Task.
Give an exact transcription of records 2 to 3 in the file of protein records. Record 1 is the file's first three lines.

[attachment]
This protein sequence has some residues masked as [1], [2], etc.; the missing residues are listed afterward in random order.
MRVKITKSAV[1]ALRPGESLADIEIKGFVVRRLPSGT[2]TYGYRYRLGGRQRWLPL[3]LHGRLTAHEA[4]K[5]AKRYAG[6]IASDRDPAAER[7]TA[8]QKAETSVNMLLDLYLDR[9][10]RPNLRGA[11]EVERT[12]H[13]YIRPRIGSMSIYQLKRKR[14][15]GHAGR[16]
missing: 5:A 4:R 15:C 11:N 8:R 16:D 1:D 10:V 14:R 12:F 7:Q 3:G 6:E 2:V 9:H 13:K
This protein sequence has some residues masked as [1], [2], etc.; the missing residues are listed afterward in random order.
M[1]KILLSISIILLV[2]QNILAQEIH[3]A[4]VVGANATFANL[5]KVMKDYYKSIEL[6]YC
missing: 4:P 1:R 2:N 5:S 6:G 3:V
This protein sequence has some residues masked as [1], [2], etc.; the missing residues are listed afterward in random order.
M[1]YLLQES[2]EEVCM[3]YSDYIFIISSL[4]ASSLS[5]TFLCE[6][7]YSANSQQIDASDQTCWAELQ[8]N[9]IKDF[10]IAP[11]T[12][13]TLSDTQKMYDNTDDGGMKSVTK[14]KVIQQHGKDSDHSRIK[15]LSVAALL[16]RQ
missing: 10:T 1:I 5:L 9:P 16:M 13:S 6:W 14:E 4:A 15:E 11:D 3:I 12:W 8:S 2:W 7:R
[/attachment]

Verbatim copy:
This protein sequence has some residues masked as [1], [2], etc.; the missing residues are listed afterward in random order.
M[1]KILLSISIILLV[2]QNILAQEIH[3]A[4]VVGANATFANL[5]KVMKDYYKSIEL[6]YC
missing: 4:P 1:R 2:N 5:S 6:G 3:V
This protein sequence has some residues masked as [1], [2], etc.; the missing residues are listed afterward in random order.
M[1]YLLQES[2]EEVCM[3]YSDYIFIISSL[4]ASSLS[5]TFLCE[6][7]YSANSQQIDASDQTCWAELQ[8]N[9]IKDF[10]IAP[11]T[12][13]TLSDTQKMYDNTDDGGMKSVTK[14]KVIQQHGKDSDHSRIK[15]LSVAALL[16]RQ
missing: 10:T 1:I 5:L 9:P 16:M 13:S 6:W 14:E 4:A 15:E 11:D 3:I 12:W 8:S 2:W 7:R